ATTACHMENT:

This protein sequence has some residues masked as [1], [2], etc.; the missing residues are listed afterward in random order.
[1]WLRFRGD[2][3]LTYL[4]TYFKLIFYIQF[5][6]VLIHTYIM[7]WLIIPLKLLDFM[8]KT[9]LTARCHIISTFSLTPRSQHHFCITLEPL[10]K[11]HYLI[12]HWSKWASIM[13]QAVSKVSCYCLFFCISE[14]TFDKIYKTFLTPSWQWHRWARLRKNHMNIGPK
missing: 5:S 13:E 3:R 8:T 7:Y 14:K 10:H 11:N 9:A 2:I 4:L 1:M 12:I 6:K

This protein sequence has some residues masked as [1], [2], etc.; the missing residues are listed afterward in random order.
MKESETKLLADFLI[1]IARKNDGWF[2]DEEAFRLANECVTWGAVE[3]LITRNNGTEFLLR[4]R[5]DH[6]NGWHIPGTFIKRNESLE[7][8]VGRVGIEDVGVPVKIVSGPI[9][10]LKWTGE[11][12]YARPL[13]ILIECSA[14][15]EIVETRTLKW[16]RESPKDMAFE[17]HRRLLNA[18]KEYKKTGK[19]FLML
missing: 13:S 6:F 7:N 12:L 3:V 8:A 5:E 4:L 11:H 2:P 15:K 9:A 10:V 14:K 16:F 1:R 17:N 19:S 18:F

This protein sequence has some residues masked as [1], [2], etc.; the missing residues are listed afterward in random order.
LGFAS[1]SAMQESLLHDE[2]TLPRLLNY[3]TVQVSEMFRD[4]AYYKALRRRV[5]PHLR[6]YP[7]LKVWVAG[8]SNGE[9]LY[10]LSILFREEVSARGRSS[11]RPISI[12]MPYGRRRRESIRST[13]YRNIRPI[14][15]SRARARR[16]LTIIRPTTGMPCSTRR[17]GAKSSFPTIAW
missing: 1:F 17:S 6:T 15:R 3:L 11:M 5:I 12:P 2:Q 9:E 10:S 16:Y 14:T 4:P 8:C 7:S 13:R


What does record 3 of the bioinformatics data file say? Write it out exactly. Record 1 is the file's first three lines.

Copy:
This protein sequence has some residues masked as [1], [2], etc.; the missing residues are listed afterward in random order.
LGFAS[1]SAMQESLLHDE[2]TLPRLLNY[3]TVQVSEMFRD[4]AYYKALRRRV[5]PHLR[6]YP[7]LKVWVAG[8]SNGE[9]LY[10]LSILFREEVSARGRSS[11]RPISI[12]MPYGRRRRESIRST[13]YRNIRPI[14][15]SRARARR[16]LTIIRPTTGMPCSTRR[17]GAKSSFPTIAW
missing: 1:F 17:S 6:T 15:R 3:L 11:M 5:I 12:P 2:Q 9:E 10:S 16:Y 14:T 4:P 8:C 7:S 13:R